I learned a great deal from Bar-On’s well-written article on the French Nouvelle Droite. One part of his piece that stood out to me was his description of how de Benoist and his allies in the New Right movement employed inversion as a defensive tactic against their opponents. In short, they would accuse proponents of liberalism and multiculturalism as being anti-French racists, for example, on account of their apparent support for the homogenizing of France’s ethnic makeup. I could certainly see parallels here to contemporary political dialogue, namely that conservatives and members of the alt-right have been known to label liberals and leftists as racists, typically in the context of the debate surrounding immigration. I think part of this also stems from the right’s hostility to the tenets of critical race theory and their aversion to engaging in discussions on the concept of “whiteness,” both of which have moved into the mainstream of social and political discourse in recent years. In other words, some on the right have managed to frame conversations about white privilege and the intergenerational trauma of marginalized groups as being a campaign of anti-white racism.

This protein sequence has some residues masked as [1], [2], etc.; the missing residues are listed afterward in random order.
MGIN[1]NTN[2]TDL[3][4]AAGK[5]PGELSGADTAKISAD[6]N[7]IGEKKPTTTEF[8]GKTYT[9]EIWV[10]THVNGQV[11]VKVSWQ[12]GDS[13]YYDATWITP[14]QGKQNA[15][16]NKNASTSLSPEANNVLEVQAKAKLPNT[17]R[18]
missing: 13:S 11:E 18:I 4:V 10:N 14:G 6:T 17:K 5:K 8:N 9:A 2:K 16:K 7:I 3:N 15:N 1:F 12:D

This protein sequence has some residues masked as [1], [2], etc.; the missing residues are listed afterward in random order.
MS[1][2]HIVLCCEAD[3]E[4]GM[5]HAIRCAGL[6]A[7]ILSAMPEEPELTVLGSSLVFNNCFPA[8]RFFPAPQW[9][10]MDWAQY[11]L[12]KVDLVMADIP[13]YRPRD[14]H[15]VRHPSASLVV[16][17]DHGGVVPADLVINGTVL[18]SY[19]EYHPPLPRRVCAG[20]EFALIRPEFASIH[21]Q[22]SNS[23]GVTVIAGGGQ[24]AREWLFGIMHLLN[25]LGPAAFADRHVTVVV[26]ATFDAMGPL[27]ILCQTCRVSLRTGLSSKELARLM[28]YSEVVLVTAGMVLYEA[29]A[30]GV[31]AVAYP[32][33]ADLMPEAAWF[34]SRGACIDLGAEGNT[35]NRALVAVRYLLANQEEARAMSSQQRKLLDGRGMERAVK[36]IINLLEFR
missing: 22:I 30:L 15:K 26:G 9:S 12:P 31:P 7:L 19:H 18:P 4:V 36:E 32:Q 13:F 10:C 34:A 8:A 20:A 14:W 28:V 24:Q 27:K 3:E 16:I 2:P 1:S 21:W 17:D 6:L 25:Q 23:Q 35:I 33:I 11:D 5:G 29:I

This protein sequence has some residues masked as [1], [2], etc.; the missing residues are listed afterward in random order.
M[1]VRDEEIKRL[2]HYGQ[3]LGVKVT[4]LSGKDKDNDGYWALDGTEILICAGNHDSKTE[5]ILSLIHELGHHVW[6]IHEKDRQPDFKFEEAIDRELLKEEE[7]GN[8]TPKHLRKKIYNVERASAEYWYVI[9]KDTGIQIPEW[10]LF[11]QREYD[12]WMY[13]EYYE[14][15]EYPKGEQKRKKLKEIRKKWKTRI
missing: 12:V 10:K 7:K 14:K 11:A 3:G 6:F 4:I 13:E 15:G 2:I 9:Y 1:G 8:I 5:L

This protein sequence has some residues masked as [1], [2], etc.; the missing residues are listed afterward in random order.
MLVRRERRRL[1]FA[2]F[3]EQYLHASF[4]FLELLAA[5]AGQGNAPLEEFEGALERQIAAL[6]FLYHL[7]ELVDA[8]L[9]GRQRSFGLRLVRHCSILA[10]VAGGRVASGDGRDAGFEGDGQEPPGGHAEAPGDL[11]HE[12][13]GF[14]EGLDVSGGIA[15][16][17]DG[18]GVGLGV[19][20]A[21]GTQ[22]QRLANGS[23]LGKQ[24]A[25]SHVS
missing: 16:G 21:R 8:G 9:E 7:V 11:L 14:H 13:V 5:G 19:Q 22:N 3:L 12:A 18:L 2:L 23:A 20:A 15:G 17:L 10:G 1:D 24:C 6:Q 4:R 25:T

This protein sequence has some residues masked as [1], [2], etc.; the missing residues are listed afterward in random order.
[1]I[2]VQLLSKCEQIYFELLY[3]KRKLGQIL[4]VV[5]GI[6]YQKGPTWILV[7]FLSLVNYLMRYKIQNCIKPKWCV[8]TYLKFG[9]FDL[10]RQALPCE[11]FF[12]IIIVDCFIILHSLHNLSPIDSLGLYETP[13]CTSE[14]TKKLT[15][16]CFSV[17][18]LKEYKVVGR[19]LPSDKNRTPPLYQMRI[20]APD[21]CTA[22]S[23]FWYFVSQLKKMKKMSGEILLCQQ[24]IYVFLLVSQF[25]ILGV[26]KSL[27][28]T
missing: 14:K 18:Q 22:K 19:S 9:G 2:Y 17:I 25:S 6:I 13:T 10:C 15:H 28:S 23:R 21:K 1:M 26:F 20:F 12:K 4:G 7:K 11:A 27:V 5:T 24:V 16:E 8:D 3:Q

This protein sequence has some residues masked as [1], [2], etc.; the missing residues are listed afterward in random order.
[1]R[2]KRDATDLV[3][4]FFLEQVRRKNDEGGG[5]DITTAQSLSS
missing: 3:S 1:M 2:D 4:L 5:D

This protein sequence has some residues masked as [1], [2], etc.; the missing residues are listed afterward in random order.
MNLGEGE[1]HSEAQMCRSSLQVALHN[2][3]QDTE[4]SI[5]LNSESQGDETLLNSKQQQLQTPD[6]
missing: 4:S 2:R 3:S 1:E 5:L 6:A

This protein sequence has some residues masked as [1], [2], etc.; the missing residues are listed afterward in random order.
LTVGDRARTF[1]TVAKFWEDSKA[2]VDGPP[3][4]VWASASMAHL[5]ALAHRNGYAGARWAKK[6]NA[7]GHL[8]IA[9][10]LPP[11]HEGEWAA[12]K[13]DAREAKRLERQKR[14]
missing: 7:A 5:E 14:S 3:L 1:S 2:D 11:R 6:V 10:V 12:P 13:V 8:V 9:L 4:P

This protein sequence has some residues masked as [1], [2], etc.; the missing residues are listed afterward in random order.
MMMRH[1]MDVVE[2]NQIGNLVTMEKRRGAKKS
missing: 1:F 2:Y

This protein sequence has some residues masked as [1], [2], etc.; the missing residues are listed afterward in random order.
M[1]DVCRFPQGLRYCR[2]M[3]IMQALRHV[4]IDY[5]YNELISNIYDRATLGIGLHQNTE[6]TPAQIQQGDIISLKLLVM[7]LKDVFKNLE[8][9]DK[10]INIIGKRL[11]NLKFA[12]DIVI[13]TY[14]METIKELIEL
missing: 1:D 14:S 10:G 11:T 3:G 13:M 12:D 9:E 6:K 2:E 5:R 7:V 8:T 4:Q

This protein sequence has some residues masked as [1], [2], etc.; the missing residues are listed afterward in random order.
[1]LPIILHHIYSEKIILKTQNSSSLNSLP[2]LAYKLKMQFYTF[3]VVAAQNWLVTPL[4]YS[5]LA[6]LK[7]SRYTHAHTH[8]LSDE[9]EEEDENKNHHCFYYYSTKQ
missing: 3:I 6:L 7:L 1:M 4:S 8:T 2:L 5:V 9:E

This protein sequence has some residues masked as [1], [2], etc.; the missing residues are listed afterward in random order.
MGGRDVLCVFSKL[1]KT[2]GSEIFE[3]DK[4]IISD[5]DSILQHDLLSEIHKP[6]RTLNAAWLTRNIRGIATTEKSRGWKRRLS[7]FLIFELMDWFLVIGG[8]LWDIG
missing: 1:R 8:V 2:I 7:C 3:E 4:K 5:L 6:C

Another aspect of the New Right’s ideology that reminded me of current political realities were the peculiar alliances they formed, often with groups considered to be on the far left of the political spectrum. One of the more troublesome examples of such an alliance today is that between certain Neo-Nazis and Palestinian rights activists, who in isolated cases have found common ground in their criticism of Israel and Jews in general. In relation to the article, I think this phenomenon must be viewed through the lens of transnational history, because it involves an interaction between people and ideas that transcend national borders.